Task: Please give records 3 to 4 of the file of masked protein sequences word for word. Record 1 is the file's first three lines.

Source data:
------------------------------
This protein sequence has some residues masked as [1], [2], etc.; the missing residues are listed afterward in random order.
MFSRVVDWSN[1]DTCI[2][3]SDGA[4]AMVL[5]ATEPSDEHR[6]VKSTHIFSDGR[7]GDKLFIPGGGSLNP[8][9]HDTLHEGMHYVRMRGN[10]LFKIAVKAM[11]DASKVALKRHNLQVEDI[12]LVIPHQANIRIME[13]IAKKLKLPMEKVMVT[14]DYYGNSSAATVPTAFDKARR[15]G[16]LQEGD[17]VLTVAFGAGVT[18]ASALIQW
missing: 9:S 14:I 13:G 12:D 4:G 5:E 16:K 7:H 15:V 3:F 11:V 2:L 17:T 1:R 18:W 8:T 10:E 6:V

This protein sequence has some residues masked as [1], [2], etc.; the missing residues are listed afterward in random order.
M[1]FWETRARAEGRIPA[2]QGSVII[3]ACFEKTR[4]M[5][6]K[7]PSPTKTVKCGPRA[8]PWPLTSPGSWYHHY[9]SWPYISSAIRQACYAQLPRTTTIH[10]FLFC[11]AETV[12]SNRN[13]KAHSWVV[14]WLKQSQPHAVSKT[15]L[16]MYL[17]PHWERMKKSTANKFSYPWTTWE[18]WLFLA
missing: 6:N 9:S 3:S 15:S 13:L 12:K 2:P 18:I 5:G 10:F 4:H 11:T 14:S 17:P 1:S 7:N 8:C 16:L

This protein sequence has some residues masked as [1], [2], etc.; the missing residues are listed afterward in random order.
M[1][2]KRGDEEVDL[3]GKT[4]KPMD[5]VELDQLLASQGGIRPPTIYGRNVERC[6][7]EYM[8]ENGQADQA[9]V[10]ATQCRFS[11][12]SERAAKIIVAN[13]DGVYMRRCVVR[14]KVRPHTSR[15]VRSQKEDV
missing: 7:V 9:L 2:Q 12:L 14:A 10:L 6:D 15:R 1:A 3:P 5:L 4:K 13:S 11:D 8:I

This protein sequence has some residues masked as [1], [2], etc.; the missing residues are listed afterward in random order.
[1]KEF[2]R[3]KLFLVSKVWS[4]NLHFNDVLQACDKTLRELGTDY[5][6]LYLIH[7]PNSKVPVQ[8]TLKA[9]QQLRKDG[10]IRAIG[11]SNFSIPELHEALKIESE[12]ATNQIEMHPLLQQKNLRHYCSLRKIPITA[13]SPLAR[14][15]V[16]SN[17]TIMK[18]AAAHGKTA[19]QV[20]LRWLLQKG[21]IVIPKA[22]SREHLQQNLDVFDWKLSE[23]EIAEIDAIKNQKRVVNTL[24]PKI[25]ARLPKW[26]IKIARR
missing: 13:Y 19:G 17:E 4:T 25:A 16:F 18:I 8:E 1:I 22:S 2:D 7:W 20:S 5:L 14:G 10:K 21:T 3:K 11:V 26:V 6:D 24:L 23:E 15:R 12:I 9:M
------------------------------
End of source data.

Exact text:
This protein sequence has some residues masked as [1], [2], etc.; the missing residues are listed afterward in random order.
M[1][2]KRGDEEVDL[3]GKT[4]KPMD[5]VELDQLLASQGGIRPPTIYGRNVERC[6][7]EYM[8]ENGQADQA[9]V[10]ATQCRFS[11][12]SERAAKIIVAN[13]DGVYMRRCVVR[14]KVRPHTSR[15]VRSQKEDV
missing: 7:V 9:L 2:Q 12:L 14:A 10:L 6:D 15:R 1:A 3:P 5:L 4:K 13:S 11:D 8:I

This protein sequence has some residues masked as [1], [2], etc.; the missing residues are listed afterward in random order.
[1]KEF[2]R[3]KLFLVSKVWS[4]NLHFNDVLQACDKTLRELGTDY[5][6]LYLIH[7]PNSKVPVQ[8]TLKA[9]QQLRKDG[10]IRAIG[11]SNFSIPELHEALKIESE[12]ATNQIEMHPLLQQKNLRHYCSLRKIPITA[13]SPLAR[14][15]V[16]SN[17]TIMK[18]AAAHGKTA[19]QV[20]LRWLLQKG[21]IVIPKA[22]SREHLQQNLDVFDWKLSE[23]EIAEIDAIKNQKRVVNTL[24]PKI[25]ARLPKW[26]IKIARR
missing: 13:Y 19:G 17:E 4:T 25:A 16:F 18:I 8:E 1:I 22:S 2:D 7:W 20:S 5:L 14:G 10:K 21:T 3:K 11:V 26:V 6:D 24:L 23:E 15:R 12:I 9:M